CANADA FX DEBT-C$ spikes to highest level in over 13 months

* C$ rises on expectations of action by Federal Reserve
    * Bond prices drift lower across the curve

    By Claire Sibonney
    TORONTO, Sept 11 (Reuters) - The Canadian dollar surged to
its strongest level in more than 13 months against its U.S.
counterpart on Tuesday, lifted by expectations the U.S. Federal
Reserve would unveil further steps to stimulate its economy this
    Poor U.S jobs data last week raised expectations the Fed
will launch another asset purchase program, a move that would
weigh on the U.S. dollar against higher-yielding currencies such
as Canada's. The Fed will begin a two-day policy meeting on
    By contrast, Canada's stronger-than-expected domestic
employment numbers were seen bolstering the Bank of Canada's
already hawkish stance. 
    "The market is comfortable from both a technical and
fundamental perspective to push the Canadian dollar higher, and
in the absence of any cautionary talk from the Bank of Canada or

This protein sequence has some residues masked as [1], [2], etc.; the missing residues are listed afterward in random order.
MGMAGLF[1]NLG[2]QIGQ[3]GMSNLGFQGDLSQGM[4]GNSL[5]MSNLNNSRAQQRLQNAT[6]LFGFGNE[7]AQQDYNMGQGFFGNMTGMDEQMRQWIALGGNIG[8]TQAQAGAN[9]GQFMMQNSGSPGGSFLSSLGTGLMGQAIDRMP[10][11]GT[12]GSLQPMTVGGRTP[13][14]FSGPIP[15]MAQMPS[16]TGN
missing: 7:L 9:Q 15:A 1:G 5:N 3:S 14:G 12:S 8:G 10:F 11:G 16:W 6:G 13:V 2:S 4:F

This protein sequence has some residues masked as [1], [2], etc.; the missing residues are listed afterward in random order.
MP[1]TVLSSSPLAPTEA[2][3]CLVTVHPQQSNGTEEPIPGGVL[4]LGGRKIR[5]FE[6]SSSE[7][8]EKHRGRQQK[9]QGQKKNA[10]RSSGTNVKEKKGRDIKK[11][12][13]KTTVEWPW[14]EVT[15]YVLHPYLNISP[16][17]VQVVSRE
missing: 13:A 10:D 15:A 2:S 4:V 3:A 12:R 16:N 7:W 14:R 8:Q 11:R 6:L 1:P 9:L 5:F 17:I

the finance minister it looks like it's going to continue to
trend that way," said Jack Spitz, managing director of foreign
exchange at National Bank Financial.
    "The inference is that the Bank of Canada will be the first
of the G7 countries to raise interest rates as soon as markets
    In addition to the Fed's policy announcement at the close of
its meeting on Thursday, markets are awaiting a German ruling on
the euro zone's new bailout fund and an election in the
    At 8:13 a.m. (1213 GMT), the Canadian dollar was at
C$0.9719 versus the greenback, or $1.0289, after hitting its
highest level since Aug. 4, 2011.
    The currency ended Monday's North American session at
C$0.9775, or $1.0230.
    Spitz noted that the next significant resistance level for
the Canadian dollar was around a July 2011 high at C$0.9407.
    Canadian government bond prices retreated across the curve,
with the two-year bond off 3 Canadian cents to yield
1.174 percent and the benchmark 10-year bond down 18
Canadian cents, yielding 1.845 percent.